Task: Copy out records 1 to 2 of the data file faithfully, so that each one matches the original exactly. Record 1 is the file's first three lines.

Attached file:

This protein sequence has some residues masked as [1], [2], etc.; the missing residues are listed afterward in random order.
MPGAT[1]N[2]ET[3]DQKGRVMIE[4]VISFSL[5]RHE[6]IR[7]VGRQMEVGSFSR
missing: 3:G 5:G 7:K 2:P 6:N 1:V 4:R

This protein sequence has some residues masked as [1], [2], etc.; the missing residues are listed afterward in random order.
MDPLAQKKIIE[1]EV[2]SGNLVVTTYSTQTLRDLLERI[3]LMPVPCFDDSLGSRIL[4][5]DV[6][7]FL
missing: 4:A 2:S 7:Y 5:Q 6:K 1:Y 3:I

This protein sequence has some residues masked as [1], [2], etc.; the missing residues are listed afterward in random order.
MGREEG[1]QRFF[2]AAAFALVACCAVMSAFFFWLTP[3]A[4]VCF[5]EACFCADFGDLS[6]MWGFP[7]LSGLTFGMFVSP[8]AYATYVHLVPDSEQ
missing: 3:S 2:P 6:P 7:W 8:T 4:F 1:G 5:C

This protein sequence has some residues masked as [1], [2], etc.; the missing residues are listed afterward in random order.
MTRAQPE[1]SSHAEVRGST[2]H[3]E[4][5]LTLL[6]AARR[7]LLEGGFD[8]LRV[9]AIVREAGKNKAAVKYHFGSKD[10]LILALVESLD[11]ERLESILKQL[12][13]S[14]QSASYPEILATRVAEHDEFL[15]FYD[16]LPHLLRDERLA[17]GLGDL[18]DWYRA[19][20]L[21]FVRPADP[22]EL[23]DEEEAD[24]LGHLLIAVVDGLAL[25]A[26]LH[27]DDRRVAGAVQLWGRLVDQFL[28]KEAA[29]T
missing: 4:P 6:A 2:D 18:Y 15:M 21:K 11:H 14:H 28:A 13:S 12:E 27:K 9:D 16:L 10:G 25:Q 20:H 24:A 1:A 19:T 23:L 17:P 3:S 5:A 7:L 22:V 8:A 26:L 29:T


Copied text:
This protein sequence has some residues masked as [1], [2], etc.; the missing residues are listed afterward in random order.
MPGAT[1]N[2]ET[3]DQKGRVMIE[4]VISFSL[5]RHE[6]IR[7]VGRQMEVGSFSR
missing: 3:G 5:G 7:K 2:P 6:N 1:V 4:R

This protein sequence has some residues masked as [1], [2], etc.; the missing residues are listed afterward in random order.
MDPLAQKKIIE[1]EV[2]SGNLVVTTYSTQTLRDLLERI[3]LMPVPCFDDSLGSRIL[4][5]DV[6][7]FL
missing: 4:A 2:S 7:Y 5:Q 6:K 1:Y 3:I